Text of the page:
Lorikeet
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strider



Joined: 17 Jan 2003
Posts: 160
Location: France

PostPosted: Tue Dec 02, 2003 3:58 pm    Post subject: Reply with quote

Embarassed

And while we are on the subect, try the punctuation test at :

http://news.bbc.co.uk/2/hi/uk_news/magazine/3256388.stm

I must admit I only got 6 out of 10. Embarassed again! I'm certainly having a bad punctuation day!
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Andrew Patterson



Joined: 02 Feb 2004
Posts: 922
Location: Poland

PostPosted: Fri Feb 20, 2004 2:09 pm    Post subject: Reply with quote

Teacherli,

Here's my list. But before you start giving out whole lists, understand that memorising long lists is not not a very useful teaching strategy. Split it up or use it as a reference guide for your students and yourself.

Comprehensive List of English Conjunctions
Addition: again, also, and, and then, besides, equally important, finally, first, further, furthermore, in addition, in the first place, last, moreover, next, second, still, too

Cause: because, since, as

Comparison: also, in the same way, likewise, similarly

Concession: granted, naturally, of course, albeit (includes idea of contrast)

Contrast: although, and yet, at the same time, but at the same time, despite, despite that, even so, even though, for all that, however, in contrast, in spite of, instead, nevertheless, notwithstanding, on the contrary, on the other hand, otherwise, regardless, still, though, yet, albeit (includes idea of concession)

Conditionality: if, when, provided that, providing that, in case, assuming that, as long as

Negative Conditionality: unless

Un-conditionality: even if, whether or not

Degree: inasmuch as, insofar as, to the extent that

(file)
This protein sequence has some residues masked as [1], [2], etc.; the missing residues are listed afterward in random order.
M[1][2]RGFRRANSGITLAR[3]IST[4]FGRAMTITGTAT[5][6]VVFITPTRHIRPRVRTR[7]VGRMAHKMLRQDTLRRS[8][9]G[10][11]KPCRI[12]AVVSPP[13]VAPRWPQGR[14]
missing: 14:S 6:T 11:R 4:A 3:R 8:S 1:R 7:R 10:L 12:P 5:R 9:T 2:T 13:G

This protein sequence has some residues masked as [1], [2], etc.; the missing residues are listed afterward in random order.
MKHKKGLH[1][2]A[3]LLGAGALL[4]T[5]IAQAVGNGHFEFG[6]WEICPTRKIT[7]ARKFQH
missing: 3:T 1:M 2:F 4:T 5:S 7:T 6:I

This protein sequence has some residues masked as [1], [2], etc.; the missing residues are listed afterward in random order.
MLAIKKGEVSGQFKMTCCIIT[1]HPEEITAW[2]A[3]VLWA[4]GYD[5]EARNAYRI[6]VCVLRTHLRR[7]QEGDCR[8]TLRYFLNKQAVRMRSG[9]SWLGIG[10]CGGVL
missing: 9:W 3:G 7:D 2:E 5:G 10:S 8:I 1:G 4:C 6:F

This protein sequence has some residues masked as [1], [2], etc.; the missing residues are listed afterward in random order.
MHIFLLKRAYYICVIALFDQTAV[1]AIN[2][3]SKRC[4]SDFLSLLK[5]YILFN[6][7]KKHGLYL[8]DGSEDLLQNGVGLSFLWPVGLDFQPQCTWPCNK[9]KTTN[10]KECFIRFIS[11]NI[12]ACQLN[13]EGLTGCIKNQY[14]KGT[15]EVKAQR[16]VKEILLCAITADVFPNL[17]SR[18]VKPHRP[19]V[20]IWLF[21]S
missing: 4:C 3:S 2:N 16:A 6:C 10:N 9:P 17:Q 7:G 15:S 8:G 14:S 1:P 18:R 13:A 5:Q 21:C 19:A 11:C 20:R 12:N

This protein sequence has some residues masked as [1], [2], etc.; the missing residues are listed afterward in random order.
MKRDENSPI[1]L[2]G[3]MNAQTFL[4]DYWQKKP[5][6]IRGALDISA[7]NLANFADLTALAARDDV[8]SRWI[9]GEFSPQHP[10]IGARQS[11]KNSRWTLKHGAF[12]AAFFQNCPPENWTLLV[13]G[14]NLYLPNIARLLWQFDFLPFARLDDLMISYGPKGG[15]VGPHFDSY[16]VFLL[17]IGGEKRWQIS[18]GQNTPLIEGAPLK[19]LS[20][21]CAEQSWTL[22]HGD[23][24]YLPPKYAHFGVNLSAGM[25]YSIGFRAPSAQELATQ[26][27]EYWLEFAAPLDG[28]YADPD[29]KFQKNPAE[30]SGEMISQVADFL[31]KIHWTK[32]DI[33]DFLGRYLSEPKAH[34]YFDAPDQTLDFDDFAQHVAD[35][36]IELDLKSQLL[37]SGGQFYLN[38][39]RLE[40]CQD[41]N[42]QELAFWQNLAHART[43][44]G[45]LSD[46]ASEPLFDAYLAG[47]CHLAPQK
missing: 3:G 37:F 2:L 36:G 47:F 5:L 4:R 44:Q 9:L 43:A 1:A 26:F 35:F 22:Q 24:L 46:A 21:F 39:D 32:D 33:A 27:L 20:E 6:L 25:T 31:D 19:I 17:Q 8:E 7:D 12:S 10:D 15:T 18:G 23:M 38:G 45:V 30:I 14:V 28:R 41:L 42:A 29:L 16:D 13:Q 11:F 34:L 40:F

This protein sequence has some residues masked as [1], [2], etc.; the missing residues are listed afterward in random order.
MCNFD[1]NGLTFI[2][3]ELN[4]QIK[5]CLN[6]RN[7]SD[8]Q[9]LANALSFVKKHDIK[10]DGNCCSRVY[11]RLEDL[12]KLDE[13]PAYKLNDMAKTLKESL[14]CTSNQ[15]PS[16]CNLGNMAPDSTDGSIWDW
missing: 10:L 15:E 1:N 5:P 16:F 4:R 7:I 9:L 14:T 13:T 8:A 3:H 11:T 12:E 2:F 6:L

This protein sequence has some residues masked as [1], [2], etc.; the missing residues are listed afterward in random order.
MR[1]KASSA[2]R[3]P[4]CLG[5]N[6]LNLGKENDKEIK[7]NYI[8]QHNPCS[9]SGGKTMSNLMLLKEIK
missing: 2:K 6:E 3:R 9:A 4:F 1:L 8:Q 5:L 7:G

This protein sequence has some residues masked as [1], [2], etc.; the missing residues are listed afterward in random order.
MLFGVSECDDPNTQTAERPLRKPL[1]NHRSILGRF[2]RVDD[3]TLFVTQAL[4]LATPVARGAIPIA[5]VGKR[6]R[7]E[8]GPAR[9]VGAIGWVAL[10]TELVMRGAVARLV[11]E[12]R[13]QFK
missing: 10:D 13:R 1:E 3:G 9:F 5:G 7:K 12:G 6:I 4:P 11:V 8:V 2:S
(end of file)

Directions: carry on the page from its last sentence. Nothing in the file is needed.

Effect: so, therefore, hence

Emphasis: certainly, indeed, in fact, of course

Example or Illustration: after all, as an illustration, even, for example, for instance, indeed, in fact, in other words, in short, it is true, of course, namely, specifically, that is, to illustrate, thus, truly, viz.

[color=red]Summary[/color]: all in all, altogether, as has been said, finally, in brief, in conclusion, in other words, in particular, in short, in simpler terms, in summary, on the whole, that is, therefore, to put it differently, to summarize

Time or Sequence: after, after a while, afterward, again, also, and then, as long as, at, at last, at length, at that time, before, besides, earlier, eventually, finally, formerly, in the past, last, lately, meanwhile, next, now, presently, second, shortly, simultaneously, since, so far, soon, still, subsequently, then, thereafter, too, until, until now, when, as soon as, whenever, while, whilst, once, recently

Place: where, wherever

Co-ordinating Conjunctions: for, and, nor, but, or, yet, so (Memory aid: They make the acronym F.A.N.B.O.Y. S.)

Correlative conjunctions:
both . . . and not only . . . but also not . . . but
either . . . or neither . . . nor whether . . . or not
as . . . as

Andrew Patterson